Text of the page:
On the fabulous occasion of Teachers Pay Teachers’ 10th birthday, I’m thinking about how teachers and teaching are overarching themes in my life. I suspect I’m not alone in that. Educators have such a profound impact on so many of us. While for me teachers have equaled support and success, my experience with teaching was insurmountable. Of course, that was before TpT came along and changed everything. Take a stroll with me through four chapters of my life with teachers.
Chapter 1: I’m a student.
I grew up in New York City and attended public school K-12: P.S. 75, Manhattan East, and LaGuardia HS for Music & Art and Performing Arts (I was a fine art major). Growing up, I was immersed in the rich multicultural tapestry that is NYC at its best. I remember, during those years, not being sure if I was smart. To me, it felt like I could go either way. Maybe yes, maybe no. It was my teachers who convinced me. This history teacher, that writing teacher, and others who treated me Iike I had the capacity to be smart and transmitted to me that I had something important to say. I became smart. It’s not that simple, but it also is. I know my teachers believing in me had a deep effect on the person I am now.
Chapter 2: I’m a teacher.
After college, I worked in publishing. Books! Writing! Ideas! I loved it, but something was off. I was too far away from the good I was doing. The books went into people’s hands, but I wasn’t there to be a part of it. I decided to become a teacher. For lack of a better term, that was a harsh wake-up call. I wanted so desperately to be an inspiring, motivating, helpful educator who made a real difference in the minds and lives of students. There was a lot that got in the way of that desire: the press, the new standardized tests, unhappy parents, overworked administrators. Add on top I never felt like I could get ahead on planning.
I do think, “What if TpT had been around then?” and I feel sure it would have made a huge difference for me. It wouldn’t have fixed everything, but to have the kind of community and support that lives on TpT, not to mention access to so many fantastic teaching resources. During my brief teaching tenure, there were certainly good moments. My students were wonderful young adults. I worked alongside great educators. But everything felt impossibly hard. I stopped being a teacher.
Chapter 3: I’m a parent.
My daughter is 9 now. She’s in the 4th grade. She’s wonderful, creative, bright, funny, fun, but she is not the kid you tell what to do once and she does it.
My daughter’s teachers have become my partners. Together we figure out how to support her. How to help her develop the tools she needs. I am so deeply grateful for these teachers for their patience, their creative problem solving, their care. I am in awe of what they do every day.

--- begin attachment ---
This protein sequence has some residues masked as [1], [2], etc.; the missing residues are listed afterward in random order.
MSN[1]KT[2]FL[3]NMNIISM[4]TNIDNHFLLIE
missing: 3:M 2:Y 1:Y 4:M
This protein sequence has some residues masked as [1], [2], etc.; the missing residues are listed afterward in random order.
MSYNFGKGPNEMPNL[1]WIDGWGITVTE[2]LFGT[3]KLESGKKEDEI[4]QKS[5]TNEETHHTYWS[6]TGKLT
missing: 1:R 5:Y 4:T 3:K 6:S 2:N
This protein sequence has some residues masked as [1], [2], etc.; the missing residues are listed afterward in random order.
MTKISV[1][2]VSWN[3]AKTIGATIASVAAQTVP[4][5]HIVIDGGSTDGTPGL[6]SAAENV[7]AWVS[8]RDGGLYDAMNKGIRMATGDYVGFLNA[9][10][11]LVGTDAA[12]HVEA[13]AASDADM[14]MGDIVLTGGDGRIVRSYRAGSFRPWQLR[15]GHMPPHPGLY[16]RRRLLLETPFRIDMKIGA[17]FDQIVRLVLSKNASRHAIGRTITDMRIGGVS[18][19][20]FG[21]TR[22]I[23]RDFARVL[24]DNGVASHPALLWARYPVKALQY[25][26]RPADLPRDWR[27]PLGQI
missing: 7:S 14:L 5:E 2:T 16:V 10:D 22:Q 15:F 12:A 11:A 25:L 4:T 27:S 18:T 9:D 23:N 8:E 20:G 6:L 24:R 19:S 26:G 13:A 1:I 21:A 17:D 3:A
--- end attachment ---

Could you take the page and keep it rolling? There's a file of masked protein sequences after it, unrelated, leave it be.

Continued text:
Chapter 4: I work at TpT.
Best job I’ve ever had. Most challenging job I’ve ever had. I feel like I’m back in school. I get stretched and pulled and I can feel myself growing. I know I’m contributing to something great.
I’m dedicated to my TpT Teachers. I’m wowed by the work they put out into the world and the impact they have in so many classrooms, for so many teachers, on so many students. I see their creative solutions and the magnificent ideas they share and I’m endlessly inspired. How do they do it? These Teacher-Authors collaborate with other educators to help them be the teachers they want to be. They work tirelessly to transform great ideas into resources other educators can use. They are the experts and the solution we need. Teaching is an art, a gift, a passion, a skill. It should be celebrated, respected, lauded in every way, and certainly shared.
TpT takes the negative cycle I experienced as a new teacher and turns it on its head. Bad to good. Alone to supported. Without a path to a path filled with creative educators, engaging activities and rich, meaningful learning that lets the teacher concentrate on the students, the teaching, and everything else (so much!), instead of endless cycles creating and recreating.
Happy Birthday, TpT. Thank you, Paul, for conceiving of this remarkable site where teachers are the experts. Thank you from the bottom of my heart for inviting me to be a part of it. Thank you, Adam and everyone on Team TpT for caring so deeply about what we do and for working so hard to make it great for all of our teachers, SLPs, librarians, homeschoolers, and all the other educators. I’m ready for another 10 years. I can hardly wait!